Independence introspection

Every February 4, proves a time for introspection for the country at large. It is the anniversary of Sri Lanka’s independence from colonial power, when after 133 years of living under the yoke of the British Empire, this tiny island’s forefathers won the battle for freedom and self-rule.
It is true that living in this day and age, a few of us have any recollection of what it means to be governed by foreigners. Most of our knowledge sources are the stories told by grandparents, books and monuments the imperialists have left behind. But there is one thing the present day Sri Lankan does know. He knows that ‘independence’ in its truest form, has to be much more than what we experience today.
Sri Lanka’s citizenry is far from being free. In fact, one might even say that the average citizen is incarcerated. Theirs is a jail made from food bills they cannot pay, children that need to be provided for, crops they cannot grow and job opportunities that never come their way.
Sri Lanka is far from free.
If freedom is defined by economic independence, then every child born in this country enters the world with the yoke of debt around its neck. The state’s debts owed to lending agencies and foreign countries are so monumental that every Sri Lankan owes someone somewhere thousands of dollars that they will never be able to repay in their lifetimes.
No, Sri Lanka is not free.
Her political history has been painted the colour of conflict; there have been defections and disloyalties, betrayal and mistrust that have pervaded the political sphere for over half a century. Statesmanship and true leadership are phrases present-day politicians know nothing of, caught up as they are in the politics of greed and corruption. Sri Lanka’s people have no charismatic state leadership to look up to and so they go to the polls year on year, to elect one corrupt politician over the other, alternatively. To hope for a better tomorrow under today’s political leadership would prove a futile exercise and so the sacred franchise, so hard won by our ancestors, have become nothing more than one more tool for politicians to exploit.
Independence must mean more than this.
In the North and East, Sri Lanka’s people, on whose behalf too the battle for independence from the British Empire was fought, live in appalling conditions and abject poverty, thrust this way and that with the changing tide of the ethnic conflict, at one time terrorised by a megalomaniac in Kilinochchi and at the other, by over-zealous government troops. Who will call them free, those beleaguered peoples, caught quite literally between the devil and the deep blue sea? ‘Freedom struggles’ are fought in their names and operations are undertaken to ‘liberate’ them from the terrorist, but which of them can stand up today and say with conviction, ‘I am free’?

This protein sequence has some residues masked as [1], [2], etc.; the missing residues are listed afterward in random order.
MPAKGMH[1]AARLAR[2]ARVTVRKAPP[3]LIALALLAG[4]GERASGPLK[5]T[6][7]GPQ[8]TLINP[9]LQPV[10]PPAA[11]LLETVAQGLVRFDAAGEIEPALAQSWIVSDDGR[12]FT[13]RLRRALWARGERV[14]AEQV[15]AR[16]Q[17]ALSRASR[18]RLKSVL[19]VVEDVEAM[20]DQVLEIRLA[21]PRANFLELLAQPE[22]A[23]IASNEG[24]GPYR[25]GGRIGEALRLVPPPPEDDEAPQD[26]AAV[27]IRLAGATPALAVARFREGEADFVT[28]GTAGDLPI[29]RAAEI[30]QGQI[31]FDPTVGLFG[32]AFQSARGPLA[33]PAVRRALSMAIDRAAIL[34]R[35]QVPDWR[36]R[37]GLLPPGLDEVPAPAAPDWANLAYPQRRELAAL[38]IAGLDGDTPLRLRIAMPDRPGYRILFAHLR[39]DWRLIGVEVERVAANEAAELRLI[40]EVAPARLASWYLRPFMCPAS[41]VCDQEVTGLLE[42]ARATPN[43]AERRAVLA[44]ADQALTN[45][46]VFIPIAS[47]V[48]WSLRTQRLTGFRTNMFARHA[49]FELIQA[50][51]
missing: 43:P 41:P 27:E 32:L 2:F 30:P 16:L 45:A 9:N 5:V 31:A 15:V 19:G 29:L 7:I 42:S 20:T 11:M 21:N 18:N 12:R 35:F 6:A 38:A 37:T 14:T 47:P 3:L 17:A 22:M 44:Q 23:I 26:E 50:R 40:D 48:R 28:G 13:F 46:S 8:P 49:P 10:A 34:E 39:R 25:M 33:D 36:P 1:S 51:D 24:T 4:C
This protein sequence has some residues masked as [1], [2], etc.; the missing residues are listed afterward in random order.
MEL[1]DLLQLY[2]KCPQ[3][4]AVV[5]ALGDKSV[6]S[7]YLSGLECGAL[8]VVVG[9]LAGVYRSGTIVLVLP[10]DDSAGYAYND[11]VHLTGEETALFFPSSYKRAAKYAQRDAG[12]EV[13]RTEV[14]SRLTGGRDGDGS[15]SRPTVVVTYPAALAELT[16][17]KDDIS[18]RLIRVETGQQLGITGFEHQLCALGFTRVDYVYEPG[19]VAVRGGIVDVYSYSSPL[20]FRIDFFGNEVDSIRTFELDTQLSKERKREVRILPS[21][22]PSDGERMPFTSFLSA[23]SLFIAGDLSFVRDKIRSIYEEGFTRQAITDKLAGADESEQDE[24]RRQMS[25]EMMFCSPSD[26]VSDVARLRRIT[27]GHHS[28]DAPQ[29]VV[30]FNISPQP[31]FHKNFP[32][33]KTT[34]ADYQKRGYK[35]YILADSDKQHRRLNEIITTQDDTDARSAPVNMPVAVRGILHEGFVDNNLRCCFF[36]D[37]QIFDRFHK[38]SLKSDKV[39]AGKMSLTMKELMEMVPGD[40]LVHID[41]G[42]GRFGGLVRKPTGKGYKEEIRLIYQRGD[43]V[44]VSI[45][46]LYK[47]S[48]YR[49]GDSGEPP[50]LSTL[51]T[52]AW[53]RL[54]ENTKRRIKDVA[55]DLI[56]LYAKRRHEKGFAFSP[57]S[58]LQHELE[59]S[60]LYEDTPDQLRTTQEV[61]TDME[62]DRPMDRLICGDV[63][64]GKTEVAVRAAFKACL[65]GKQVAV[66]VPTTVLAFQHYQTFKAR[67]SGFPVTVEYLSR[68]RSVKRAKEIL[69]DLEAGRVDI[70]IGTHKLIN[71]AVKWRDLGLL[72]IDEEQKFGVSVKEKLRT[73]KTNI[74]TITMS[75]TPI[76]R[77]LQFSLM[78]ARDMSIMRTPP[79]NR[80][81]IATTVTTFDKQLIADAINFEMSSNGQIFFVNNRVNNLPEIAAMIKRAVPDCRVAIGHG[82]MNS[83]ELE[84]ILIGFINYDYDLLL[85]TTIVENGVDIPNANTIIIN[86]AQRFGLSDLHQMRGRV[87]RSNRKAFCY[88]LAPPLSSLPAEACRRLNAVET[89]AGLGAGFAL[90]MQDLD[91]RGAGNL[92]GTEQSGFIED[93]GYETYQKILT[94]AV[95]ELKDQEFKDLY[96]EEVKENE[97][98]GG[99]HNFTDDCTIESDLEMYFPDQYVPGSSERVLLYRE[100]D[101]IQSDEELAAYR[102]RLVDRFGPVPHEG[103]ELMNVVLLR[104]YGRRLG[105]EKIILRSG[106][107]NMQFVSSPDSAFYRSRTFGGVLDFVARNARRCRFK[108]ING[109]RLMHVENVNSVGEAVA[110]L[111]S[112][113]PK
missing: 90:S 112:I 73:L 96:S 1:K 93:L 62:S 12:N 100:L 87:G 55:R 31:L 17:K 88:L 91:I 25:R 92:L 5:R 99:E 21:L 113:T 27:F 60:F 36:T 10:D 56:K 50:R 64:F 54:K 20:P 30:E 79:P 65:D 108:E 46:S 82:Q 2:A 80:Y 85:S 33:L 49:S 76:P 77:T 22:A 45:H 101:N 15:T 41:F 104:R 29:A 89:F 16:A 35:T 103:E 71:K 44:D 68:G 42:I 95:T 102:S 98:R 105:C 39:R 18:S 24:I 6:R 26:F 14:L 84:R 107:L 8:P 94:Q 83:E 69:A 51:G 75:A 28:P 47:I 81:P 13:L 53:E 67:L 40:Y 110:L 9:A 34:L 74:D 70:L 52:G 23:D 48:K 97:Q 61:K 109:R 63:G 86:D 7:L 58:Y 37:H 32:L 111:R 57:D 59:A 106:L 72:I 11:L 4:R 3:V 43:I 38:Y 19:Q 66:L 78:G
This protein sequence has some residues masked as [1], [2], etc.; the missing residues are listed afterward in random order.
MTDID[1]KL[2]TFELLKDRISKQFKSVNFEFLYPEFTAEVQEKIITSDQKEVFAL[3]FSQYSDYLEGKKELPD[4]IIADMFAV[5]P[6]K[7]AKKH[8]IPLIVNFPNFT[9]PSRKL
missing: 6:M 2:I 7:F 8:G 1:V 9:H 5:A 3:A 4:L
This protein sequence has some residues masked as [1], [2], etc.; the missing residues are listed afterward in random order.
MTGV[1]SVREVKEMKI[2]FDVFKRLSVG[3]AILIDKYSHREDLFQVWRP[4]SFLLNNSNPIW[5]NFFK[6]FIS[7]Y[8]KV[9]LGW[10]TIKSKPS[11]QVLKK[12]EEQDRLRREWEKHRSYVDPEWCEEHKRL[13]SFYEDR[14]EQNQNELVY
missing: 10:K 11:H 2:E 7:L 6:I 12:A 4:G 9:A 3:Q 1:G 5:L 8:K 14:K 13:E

And the tragedy, that these ethnic flames too were fanned by politicians no less; unscrupulous men whose lust for power overrode their considerations for this country’s future.
Add to our troubles that civil liberties have taken a severe beating in recent years, as successive corrupt leaders attempted to muzzle the citizenry through fear and the denial of their fundamental rights, and there we have it. A country and a nation state that is economically, politically, socially and morally bankrupt, offering little hope to its 20 million strong populace.
And this is why we look back on that first Independence Day so introspectively when February comes around. We look back nostalgically on the ties that bound those freedom fighters, (Sinhala, Tamil and Muslim) of our country so tightly together against the invader. We ache for the unfractured nature of pre-independence politics and the country that achieved self-sufficiency for the first time in centuries. We long for the country and the leadership that was in 1948: fresh from winning its freedom, starry eyed about the future and filled with fire to finally do justice to its people.
We look back for guidance, for answers, for some truth that will set this nation free from the yoke that has shackled it in the 59 years after the foreign invader left us to our own devices. Yes, February 4, is a day for reflection; reflection and prayer. Prayer that merciful change in our lifetime will bring home to us the true meaning of ‘freedom.’